The Future of Cars: Reinventing Transportation
The automobile industry’s cycle-race to embrace electric and autonomous vehicles did not include all its factories and workers. Neither did softening global auto sales help the market situation. And a change in the downward slope of the number of available job positions is unlikely, with Bloomberg predicting at least 80,000 more automobile jobs to be cut in the coming years. Still, what is certain is that the disruptive future of transportation has already hit the road.
In the last 3-4 years, it seems like the automobile industry has exploded due to technological change. Although China, Europe and the US account for around 80% of the global connected cars market, India is showing one of the highest growth rates. In India alone, connected cars are set to increase to around 1.7 million vehicles by 2022, from less than 300,000 in 2016. Automated driving and electrification are really going to change the way we think about mobility. With significant investment in the autonomous vehicles in recent years and a committed $225 billion to electrification in the coming years, Volkswagen led the way with a $44 billion “electric offensive”, a promise to abandon the development of all new fossil fuel vehicles by 2026 and sell 40% Electric Vehicles (EVs) by 2030. After years of ambivalence, Ford invested $500 million into electric truck startup Rivian, on top of at least $11 billion in new EV investments, and launched the all-electric Mustang Mach-E SUV.
As a slew of new plug-in EV models hit the road, the 2019 global market share stands at 2.5%, an increase from the 2.2% market share of 2018. If this number seems small, the rate of deployment over the last 10 years might convince you otherwise, as the global stock of electric passenger cars passed 5 million in 2018, registering an increase of 63% from the previous year. Around 45% of electric cars on the road in 2018 were in China – a total of 2.3 million –, as against 39% in 2017. In comparison, Europe accounted for 24% of the global fleet, while the United States 22%. Although auto market analysts continue to predict falling global auto volumes in 2020, especially in China, Europe, and the US, we can expect global EV market share to climb to at least 3% in 2020, secured mostly by European regulations pushing back on pollution and emissions.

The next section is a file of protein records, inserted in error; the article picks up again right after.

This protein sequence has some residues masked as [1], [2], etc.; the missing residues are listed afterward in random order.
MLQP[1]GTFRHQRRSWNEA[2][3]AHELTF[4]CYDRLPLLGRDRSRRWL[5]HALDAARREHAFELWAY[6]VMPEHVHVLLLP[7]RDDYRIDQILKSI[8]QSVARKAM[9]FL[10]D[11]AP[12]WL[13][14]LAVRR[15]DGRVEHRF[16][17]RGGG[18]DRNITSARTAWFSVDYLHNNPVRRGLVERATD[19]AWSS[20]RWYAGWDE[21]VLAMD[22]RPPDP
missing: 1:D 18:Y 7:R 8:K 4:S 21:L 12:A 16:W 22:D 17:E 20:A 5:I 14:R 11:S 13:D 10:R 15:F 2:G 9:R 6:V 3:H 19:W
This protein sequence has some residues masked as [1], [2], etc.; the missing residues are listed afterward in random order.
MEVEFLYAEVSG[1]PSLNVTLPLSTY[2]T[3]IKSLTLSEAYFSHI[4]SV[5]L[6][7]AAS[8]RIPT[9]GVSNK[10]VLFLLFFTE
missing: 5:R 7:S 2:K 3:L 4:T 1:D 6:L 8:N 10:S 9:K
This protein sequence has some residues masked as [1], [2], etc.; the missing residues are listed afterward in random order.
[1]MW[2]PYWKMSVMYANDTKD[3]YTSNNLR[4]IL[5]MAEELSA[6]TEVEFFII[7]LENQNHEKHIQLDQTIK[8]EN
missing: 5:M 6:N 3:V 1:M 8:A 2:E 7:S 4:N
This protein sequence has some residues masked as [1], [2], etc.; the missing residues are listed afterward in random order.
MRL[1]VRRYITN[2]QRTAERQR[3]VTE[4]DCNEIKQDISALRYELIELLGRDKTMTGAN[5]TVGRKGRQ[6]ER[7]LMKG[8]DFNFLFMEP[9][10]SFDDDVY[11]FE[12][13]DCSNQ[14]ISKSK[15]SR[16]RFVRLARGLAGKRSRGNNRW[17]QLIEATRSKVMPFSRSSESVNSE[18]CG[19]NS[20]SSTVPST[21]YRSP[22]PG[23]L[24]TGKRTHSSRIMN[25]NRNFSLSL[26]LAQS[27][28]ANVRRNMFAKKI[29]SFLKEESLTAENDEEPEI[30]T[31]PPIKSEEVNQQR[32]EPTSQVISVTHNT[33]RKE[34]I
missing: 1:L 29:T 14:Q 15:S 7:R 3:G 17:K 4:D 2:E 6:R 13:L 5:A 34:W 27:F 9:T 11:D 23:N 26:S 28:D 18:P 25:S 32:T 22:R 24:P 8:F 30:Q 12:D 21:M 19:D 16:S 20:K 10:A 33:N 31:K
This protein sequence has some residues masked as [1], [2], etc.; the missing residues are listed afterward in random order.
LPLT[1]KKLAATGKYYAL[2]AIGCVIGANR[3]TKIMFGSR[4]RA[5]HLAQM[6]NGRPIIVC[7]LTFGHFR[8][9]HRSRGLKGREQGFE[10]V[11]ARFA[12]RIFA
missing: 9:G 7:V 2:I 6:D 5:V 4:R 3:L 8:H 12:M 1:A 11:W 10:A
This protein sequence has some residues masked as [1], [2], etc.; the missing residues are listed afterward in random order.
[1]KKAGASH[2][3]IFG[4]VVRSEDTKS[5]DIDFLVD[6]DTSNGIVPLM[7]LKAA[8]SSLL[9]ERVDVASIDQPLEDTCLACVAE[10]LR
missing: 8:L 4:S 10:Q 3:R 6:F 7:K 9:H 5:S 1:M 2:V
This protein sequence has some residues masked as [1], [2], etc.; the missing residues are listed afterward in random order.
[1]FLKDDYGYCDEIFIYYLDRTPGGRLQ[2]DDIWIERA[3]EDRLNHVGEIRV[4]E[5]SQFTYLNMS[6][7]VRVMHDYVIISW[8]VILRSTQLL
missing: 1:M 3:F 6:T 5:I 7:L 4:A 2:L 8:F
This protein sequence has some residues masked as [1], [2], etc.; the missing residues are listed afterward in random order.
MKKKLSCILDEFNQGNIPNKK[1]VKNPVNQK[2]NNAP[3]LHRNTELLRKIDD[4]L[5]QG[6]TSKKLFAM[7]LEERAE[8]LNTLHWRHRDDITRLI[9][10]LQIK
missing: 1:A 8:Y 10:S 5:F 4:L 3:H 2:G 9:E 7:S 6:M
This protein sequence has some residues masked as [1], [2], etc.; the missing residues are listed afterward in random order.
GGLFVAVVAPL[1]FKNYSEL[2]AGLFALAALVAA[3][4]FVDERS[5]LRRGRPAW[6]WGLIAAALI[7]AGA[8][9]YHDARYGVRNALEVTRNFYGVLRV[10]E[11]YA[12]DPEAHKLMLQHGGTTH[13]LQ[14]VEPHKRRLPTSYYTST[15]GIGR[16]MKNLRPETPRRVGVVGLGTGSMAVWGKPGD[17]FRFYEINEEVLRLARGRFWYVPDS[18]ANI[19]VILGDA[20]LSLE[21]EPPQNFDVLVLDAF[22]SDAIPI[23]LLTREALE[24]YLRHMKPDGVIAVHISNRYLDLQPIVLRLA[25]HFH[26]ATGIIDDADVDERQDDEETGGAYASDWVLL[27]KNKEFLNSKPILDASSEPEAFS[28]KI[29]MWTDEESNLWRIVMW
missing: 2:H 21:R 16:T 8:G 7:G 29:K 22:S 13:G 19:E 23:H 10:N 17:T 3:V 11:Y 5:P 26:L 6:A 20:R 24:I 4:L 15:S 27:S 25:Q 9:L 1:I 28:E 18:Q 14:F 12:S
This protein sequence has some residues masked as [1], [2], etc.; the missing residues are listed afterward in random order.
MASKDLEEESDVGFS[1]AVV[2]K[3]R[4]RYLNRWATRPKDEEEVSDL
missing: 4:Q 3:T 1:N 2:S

Meanwhile, China is leading the way accounting for 28% of all EV investments, according to consulting firm AlixPartners. The country has also set the target of 60% auto sales to be electric by 2035. Norway’s generous incentives have pushed EV market share close to 60%. Although German carmakers have been slow to adapt to new technological trends, including self-driving cars and EVs, thanks to a big change in EVs incentives, the country still managed to pull ahead of Norway for sales of all-electric cars, putting Europe’s biggest auto market in position to become the region’s leader for the first time. From January to November 2019, 57,533 new electric cars were registered in Germany, compared to 56,893 for Norway. In countries like Germany and Norway, where car buyers enjoy generous incentives, the market is still driven by early adopters rather than the mainstream.
Volkswagen’s electrification plans, Ford’s newfound enthusiasm for EVs, PSA Group’s plans, the Tesla Cybertruck’s 250,000+ pre-orders, plus other positive news about future models and production capacity will further speedup the electrification momentum. Add to that the new-found love – the electric truck era. Even though Electric buses have long been a favourite of government agencies, the private sector is now realizing that electric delivery trucks can save them money. The highlight of 2019 was Amazon’s order of 100,000 electric delivery vans from the Detroit startup Rivian.
Tesla is leading the way in the electrification revolution, accounting for 1 out of every 6¼ global plug-in vehicle sales. The Tesla Model 3 alone accounts for 1 out of every 8 global plug-in vehicle sales and 13% of the global market. Below are the top 20 EV sold in 2019.
Top 20 Electric Vehicle in the World (Jan-Oct 2019)
The future of work and the disruptive technology